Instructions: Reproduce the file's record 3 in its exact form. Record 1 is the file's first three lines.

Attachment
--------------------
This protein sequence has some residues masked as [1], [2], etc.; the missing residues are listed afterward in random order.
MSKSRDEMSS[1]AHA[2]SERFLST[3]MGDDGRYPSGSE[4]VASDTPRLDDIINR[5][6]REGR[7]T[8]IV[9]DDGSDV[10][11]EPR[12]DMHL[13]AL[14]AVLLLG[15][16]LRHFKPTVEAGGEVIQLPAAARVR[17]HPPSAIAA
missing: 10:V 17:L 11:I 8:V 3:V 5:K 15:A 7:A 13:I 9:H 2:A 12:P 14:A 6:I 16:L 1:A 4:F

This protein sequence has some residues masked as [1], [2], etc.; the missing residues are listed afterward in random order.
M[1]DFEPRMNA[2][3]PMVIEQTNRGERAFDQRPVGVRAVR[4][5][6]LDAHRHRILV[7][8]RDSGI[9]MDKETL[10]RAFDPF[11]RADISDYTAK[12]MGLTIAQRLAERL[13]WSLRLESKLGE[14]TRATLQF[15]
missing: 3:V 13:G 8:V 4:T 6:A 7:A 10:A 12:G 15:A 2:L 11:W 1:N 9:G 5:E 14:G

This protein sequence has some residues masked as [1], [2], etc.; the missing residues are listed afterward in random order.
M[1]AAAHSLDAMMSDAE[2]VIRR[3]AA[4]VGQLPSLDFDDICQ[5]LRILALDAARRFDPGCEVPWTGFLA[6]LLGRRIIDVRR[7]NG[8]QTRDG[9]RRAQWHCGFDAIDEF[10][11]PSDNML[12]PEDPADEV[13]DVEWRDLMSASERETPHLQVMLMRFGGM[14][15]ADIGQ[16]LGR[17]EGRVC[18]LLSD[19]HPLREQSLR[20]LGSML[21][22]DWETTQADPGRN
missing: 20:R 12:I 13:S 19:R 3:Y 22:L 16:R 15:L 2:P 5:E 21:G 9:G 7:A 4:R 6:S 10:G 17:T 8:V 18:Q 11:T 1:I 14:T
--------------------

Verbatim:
This protein sequence has some residues masked as [1], [2], etc.; the missing residues are listed afterward in random order.
M[1]AAAHSLDAMMSDAE[2]VIRR[3]AA[4]VGQLPSLDFDDICQ[5]LRILALDAARRFDPGCEVPWTGFLA[6]LLGRRIIDVRR[7]NG[8]QTRDG[9]RRAQWHCGFDAIDEF[10][11]PSDNML[12]PEDPADEV[13]DVEWRDLMSASERETPHLQVMLMRFGGM[14][15]ADIGQ[16]LGR[17]EGRVC[18]LLSD[19]HPLREQSLR[20]LGSML[21][22]DWETTQADPGRN
missing: 20:R 12:I 13:S 19:R 3:Y 22:L 16:R 15:L 2:P 5:E 21:G 9:G 7:A 4:R 6:S 10:G 17:T 8:V 18:Q 11:T 1:I 14:T